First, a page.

How It Works
If you want what we have to offer, and are willing to make the
effort to get it, then you are ready to take certain steps. These
are the principles that made our recovery possible:
1. We admitted that we were powerless over our addiction, that
our lives had become unmanageable.
2. We came to believe that a Power greater than ourselves
could restore us to sanity.
3. We made a decision to turn our will and our lives over to the
care of God as we understood Him.
4. We made a searching and fearless moral inventory of
5. We admitted to God, to ourselves, and to another human
being the exact nature of our wrongs.
6. We were entirely ready to have God remove all these defects
7. We humbly asked Him to remove our shortcomings.
8. We made a list of all persons we had harmed and became
willing to make amends to them all.
9. We made direct amends to such people wherever possible,
except when to do so would injure them or others.
10. We continued to take personal inventory and when we were
wrong promptly admitted it.
11. We sought through prayer and meditation to improve our
conscious contact with God as we understood Him, praying
only for knowledge of His will for us and the power to carry
12. Having had a spiritual awakening as a result of these steps,
we tried to carry this message to addicts, and to practice
these principles in all our affairs.
The Twelve Traditions of NA
We keep what we have only with vigilance, and just as
freedom for the individual comes from the Twelve Steps, so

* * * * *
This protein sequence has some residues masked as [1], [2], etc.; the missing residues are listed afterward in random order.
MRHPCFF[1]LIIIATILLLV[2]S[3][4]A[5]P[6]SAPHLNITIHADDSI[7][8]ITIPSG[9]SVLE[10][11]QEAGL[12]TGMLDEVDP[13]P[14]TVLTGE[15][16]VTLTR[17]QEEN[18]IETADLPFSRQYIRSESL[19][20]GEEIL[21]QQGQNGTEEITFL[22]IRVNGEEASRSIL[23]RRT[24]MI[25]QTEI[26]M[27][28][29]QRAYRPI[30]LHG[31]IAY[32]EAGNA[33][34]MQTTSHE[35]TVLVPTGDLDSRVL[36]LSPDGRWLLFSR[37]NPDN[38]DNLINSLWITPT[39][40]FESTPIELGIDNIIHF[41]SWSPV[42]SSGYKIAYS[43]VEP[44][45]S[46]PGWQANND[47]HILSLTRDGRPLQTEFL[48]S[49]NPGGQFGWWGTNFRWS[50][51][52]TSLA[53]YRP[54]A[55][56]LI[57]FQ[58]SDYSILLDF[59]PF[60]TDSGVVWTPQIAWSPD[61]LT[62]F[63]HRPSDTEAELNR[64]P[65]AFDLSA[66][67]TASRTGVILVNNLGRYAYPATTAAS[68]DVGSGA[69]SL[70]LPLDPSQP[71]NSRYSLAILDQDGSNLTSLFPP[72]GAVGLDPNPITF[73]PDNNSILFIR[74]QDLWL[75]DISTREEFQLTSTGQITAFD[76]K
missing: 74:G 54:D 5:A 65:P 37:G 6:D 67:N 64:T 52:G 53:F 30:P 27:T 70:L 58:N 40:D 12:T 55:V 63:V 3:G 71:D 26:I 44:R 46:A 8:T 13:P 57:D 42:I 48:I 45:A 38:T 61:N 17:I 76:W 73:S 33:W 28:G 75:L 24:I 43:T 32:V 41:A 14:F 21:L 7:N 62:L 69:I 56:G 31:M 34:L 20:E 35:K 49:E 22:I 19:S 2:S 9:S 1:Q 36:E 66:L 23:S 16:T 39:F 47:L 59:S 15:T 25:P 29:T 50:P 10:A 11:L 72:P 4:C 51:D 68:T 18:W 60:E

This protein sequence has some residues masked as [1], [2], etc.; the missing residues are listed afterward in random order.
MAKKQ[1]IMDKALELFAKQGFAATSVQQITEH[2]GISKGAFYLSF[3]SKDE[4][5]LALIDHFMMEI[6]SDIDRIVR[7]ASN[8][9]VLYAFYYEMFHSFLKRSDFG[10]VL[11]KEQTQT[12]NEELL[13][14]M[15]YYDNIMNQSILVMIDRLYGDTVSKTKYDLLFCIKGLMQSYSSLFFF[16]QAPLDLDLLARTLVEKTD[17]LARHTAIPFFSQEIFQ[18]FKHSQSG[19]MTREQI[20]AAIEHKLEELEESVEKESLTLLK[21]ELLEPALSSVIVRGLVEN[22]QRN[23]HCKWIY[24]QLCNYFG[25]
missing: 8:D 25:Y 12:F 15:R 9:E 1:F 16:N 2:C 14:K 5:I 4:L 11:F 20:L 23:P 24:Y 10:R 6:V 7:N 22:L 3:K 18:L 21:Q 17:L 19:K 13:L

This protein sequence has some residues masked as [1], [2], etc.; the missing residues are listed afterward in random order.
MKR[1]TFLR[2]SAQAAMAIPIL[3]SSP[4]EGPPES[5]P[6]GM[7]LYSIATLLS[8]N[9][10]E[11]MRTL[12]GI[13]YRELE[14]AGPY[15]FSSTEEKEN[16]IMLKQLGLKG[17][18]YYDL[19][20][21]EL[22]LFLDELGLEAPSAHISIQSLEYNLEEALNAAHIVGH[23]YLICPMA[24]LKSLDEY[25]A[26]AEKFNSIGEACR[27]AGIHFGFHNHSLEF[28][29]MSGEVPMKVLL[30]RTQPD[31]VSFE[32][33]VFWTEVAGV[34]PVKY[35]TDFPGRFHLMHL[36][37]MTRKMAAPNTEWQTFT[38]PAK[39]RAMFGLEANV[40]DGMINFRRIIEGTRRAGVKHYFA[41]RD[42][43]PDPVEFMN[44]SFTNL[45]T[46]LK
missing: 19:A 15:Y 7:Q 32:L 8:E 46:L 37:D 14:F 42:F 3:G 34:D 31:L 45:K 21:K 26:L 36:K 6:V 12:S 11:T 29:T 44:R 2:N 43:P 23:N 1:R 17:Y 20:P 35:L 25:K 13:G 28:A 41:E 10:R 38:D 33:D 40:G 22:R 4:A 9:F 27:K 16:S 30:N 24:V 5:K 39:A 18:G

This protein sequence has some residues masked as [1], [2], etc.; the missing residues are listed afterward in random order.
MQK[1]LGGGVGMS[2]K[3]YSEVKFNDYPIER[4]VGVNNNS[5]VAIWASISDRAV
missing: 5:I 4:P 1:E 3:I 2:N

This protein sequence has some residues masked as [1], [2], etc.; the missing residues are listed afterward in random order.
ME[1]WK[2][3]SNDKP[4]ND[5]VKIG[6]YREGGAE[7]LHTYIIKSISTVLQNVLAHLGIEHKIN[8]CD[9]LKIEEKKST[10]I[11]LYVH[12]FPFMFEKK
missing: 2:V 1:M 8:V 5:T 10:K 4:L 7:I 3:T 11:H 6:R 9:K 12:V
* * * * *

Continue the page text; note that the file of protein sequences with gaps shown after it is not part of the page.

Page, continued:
freedom for the group springs from our Traditions.
As long as the ties that bind us together are stronger than
those that would tear us apart, all will be well.
1. Our common welfare should come first; personal recovery
depends on NA unity.
2. For our group purpose there is but one ultimate authority—
a loving God as He may express Himself in our group
conscience. Our leaders are but trusted servants; they do
3. The only requirement for membership is a desire to stop using.
4. Each group should be autonomous except in matters
affecting other groups or NA as a whole.
5. Each group has but one primary purpose—to carry the
message to the addict who still suffers.
6. An NA group ought never endorse, finance, or lend the NA
name to any related facility or outside enterprise, lest
problems of money, property, or prestige divert us from our
7. Every NA group ought to be fully self-supporting, declining
8. Narcotics Anonymous should remain forever nonprofessional,
but our service centers may employ special workers.
9. NA, as such, ought never be organized, but we may create
service boards or committees directly responsible to those
10. Narcotics Anonymous has no opinion on outside issues; hence
the NA name ought never be drawn into public controversy.
11. Our public relations policy is based on attraction rather than
promotion; we need always maintain personal anonymity at
the level of press, radio, and films.
12. Anonymity is the spiritual foundation of all our Traditions,
ever reminding us to place principles before personalities.